Beginner’s Guide Solo 401(k)
If you have interest in establishing a Solo 401(k), you’re most likely self-employed, or someone who makes a portion of your income through self-employment activities. You may also be a small business owner with no full-time employees. If so, you can take advantage of a Solo 401(k). But what exactly is a Solo 401(k)? This beginner’s guide to Solo 401(k) is a great place to start. Here, we’ll explain what it is and just how you can benefit.
What is a Solo 401(k) Plan?
Some people call it an individual 401(k) or self-directed 401(k). Some even call it the one-participant 401(k). While it comes with many names, it provides one function, which is to benefit self-employed individuals, small business owners, contractors, etc. The Solo 401(k) is a retirement plan that’s similar to a traditional 401(k). The main difference is, it only covers one employee. However, it has the same rules and requirements as a traditional 401(k). The Internal Revenue Service created it for sole owners of a corporation and self-employed individuals. If you have employees, you can’t contribute to a Solo 401(k), according to the IRS. But the plan does cover you and your spouse, if he/she is a partner in your business.
You may ask, why not use an IRA for your retirement funds? Learn more about that in Solo 401(k) How Can I Benefit.
SEP IRA, SIMPLE IRA or Solo 401(k)?
Why is the Solo 401(k), (or individual 401(k)) better than a traditional IRA, SEP IRA or SIMPLE IRA?
With the Solo 401(k):
- You can save more money
- Have more options to grow your retirement account
- It’s cheap and easy to oversea in comparison to the other retirement accounts
- Borrow more money for investments tax-free and without penalties
Furthermore, you don’t have to start an LLC, which can be costly, particularly depending on where you live. You become the trustee and can make any investment decisions you wish to make. Also, most states offer better creditor protection for the Solo 401(k) than a traditional IRA, so you gain strong creditor protection. Your assets are also protected against creditor attack in a bankruptcy proceeding.
Beginner’s Guide to Solo 401(K): Should You Choose Roth?
You have two types of Solo 401(k) retirement plans. The Solo 401(k) is pre-tax. However, you have the Roth option, which is after-tax. As you may know, you only have the pre-tax option with a traditional IRA (yet another benefit of the Solo).
If you choose Roth, you most likely know that the money in your retirement account will accumulate tax-free. So when you withdraw at retirement age, you pay no additional taxes. This can be a benefit to many. Of course, with the Solo 401(k), your retirement account is tax-deferred. So, although you pay taxes when you withdraw at retirement, you don’t pay taxes for your investments.
Beginner’s Guide to Solo 401(K): Contribution Limits
A Solo 401(K) has two types of contributions:
- Employee: Because you are self-employed, you’re essentially an employee. Therefore, you have the deferral contribution.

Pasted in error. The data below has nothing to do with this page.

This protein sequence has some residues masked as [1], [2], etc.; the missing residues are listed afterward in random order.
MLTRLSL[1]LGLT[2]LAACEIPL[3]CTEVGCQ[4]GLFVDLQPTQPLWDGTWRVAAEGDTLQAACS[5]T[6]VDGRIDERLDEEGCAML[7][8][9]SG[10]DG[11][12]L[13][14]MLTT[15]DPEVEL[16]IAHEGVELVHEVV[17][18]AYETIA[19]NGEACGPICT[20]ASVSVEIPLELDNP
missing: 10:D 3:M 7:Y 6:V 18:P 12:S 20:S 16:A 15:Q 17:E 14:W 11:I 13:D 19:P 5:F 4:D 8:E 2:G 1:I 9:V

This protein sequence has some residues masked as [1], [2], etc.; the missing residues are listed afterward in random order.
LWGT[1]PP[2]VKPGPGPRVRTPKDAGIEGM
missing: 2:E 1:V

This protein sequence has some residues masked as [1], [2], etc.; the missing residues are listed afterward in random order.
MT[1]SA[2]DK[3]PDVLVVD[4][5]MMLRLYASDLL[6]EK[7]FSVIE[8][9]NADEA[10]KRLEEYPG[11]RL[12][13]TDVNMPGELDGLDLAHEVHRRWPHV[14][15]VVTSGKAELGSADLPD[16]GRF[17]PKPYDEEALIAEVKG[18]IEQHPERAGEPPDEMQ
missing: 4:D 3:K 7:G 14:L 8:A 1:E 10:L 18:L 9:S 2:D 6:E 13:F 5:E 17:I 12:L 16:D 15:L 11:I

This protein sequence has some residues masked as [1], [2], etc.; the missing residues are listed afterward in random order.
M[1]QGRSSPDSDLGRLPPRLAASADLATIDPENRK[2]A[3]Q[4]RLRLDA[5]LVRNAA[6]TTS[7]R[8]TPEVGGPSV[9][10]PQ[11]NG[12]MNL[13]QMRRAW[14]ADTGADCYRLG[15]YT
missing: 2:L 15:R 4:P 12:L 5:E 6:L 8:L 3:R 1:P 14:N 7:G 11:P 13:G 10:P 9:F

- Employer: With the Solo 401(k), you are also seen as the employer. As a result, you have the profit-sharing contribution.
For 2018, the Solo 401(k) contribution limit is $55,000 with a $6,000 catch-up contribution if you’re 50 and older.
Deferral Contribution: As employee, you can contribute up to $18,500 or all of your compensation – whichever is less.
Profit-sharing Contribution: As employer, you can also contribute an additional 25% of your compensation.
There are certain transactions you cannot make with your Solo 401(k) account. These are called the prohibited transaction rules. The IRS has to ensure that you aren’t taking advantage of the tax benefits provided to you. The main goal of the retirement account is to contribute funds and watch it grow, and the IRS makes certain you’re participating in activities that benefit the growth of your retirement account.
Most prohibited transactions, however, involve disqualified persons. But what is a disqualified person?
Beginner’s Guide to Solo 401(k): Disqualified Persons
The IRS states the following as disqualified persons.
- A trustee (or custodian)
- Owner of the business who establishes the Solo 401(k) Plan (you, most likely)
- Employee organization covered by the Solo 401(k) Plan
- 50% owner the business or employee organization
- Family member (excluding brothers, sisters, aunts, uncles, cousins, step-siblings and friends)
- Partnership, corporation, trust or estate more than 50% owned by you, a trustee/custodian, employee organization, and 50% owner of the business that establishes the 401(k) or the employee organization whose members are covered by this retirement plan
- 10% owner, officer, director or highly compensated employee of the business, employee organization, 50% owner of the business or employee organization, or the partnership, corp., trust or estate
Along with disqualified persons, there are prohibited assets. These assets are ones you cannot purchase with the funds from your retirement account.
- Works of art
- Metal or gems
- Alcoholic beverages
- Rugs and antiques
- Most coins
Would you self-direct your retirement account with a Solo 401(k)?
At IRA Financial Group, we know that Self-Directed IRA plans, such as the Solo 401(k) may be somewhat daunting. This is especially the case when you get into the prohibited transaction rules and disqualified persons. This area is somewhat murky, as the IRS doesn’t tell you what you can invest in – only what you can’t invest in.